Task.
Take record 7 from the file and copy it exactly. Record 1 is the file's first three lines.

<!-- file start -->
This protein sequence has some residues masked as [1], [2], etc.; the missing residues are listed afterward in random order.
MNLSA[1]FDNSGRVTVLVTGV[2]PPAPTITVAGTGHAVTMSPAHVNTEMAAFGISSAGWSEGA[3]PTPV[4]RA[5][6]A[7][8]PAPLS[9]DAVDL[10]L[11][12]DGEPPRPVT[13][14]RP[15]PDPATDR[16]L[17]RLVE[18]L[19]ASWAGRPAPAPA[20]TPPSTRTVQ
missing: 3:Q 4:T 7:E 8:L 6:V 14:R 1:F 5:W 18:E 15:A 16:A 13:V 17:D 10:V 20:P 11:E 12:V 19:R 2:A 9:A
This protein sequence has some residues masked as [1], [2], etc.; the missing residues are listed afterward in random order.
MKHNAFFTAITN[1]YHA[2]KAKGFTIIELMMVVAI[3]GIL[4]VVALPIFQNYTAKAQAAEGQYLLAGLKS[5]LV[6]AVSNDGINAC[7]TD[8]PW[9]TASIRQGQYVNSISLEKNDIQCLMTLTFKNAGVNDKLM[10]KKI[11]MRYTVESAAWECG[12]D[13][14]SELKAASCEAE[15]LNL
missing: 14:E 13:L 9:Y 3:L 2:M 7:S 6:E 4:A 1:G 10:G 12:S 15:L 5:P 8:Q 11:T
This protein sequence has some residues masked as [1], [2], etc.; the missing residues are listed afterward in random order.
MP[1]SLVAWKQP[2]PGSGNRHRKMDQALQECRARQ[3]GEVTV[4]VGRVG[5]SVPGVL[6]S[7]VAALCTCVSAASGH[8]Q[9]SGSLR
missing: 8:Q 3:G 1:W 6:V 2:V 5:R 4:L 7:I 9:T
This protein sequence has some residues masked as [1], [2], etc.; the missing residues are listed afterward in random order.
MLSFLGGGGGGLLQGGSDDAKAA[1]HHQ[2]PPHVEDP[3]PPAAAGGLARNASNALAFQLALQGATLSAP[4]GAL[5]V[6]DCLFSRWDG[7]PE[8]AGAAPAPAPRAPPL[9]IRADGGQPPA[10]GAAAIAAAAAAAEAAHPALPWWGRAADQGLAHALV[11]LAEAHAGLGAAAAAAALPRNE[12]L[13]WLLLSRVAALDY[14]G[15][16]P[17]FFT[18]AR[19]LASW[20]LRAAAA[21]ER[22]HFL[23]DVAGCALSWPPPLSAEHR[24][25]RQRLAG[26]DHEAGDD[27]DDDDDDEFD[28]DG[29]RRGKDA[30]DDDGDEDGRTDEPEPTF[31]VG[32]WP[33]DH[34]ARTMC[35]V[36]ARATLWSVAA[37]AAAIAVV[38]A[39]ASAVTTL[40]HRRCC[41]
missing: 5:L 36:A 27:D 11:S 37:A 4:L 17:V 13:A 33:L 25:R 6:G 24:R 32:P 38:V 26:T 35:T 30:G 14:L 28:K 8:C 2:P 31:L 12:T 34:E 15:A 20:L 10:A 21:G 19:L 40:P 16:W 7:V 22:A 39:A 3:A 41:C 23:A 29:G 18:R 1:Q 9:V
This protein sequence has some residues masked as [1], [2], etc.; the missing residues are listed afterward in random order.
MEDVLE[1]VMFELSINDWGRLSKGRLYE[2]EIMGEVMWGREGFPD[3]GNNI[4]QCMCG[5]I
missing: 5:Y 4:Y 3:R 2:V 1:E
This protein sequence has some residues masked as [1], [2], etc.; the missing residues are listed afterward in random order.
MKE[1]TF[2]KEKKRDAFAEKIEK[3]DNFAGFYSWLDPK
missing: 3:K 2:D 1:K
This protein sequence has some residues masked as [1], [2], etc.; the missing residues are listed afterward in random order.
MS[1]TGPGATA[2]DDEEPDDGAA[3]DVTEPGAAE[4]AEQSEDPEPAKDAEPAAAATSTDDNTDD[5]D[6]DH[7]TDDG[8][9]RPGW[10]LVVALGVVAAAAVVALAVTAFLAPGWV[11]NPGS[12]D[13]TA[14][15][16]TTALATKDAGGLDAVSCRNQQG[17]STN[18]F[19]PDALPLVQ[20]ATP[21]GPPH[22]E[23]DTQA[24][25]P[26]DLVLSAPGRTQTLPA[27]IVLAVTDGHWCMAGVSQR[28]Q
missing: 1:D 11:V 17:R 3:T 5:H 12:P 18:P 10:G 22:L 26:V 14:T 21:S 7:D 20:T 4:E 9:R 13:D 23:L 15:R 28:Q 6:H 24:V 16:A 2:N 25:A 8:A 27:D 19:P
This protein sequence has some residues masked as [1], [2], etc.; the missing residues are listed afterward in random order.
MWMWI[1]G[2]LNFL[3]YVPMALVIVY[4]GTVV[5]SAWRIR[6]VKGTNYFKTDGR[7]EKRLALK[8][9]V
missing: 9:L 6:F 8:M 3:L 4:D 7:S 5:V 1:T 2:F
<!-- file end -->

This protein sequence has some residues masked as [1], [2], etc.; the missing residues are listed afterward in random order.
MS[1]TGPGATA[2]DDEEPDDGAA[3]DVTEPGAAE[4]AEQSEDPEPAKDAEPAAAATSTDDNTDD[5]D[6]DH[7]TDDG[8][9]RPGW[10]LVVALGVVAAAAVVALAVTAFLAPGWV[11]NPGS[12]D[13]TA[14][15][16]TTALATKDAGGLDAVSCRNQQG[17]STN[18]F[19]PDALPLVQ[20]ATP[21]GPPH[22]E[23]DTQA[24][25]P[26]DLVLSAPGRTQTLPA[27]IVLAVTDGHWCMAGVSQR[28]Q
missing: 1:D 11:V 17:R 3:T 5:H 12:P 18:P 10:G 22:L 26:V 14:T 21:S 7:D 20:T 4:E 9:R 13:D 23:L 15:R 28:Q 6:H 24:V 16:A 2:N 25:A 8:A 27:D 19:P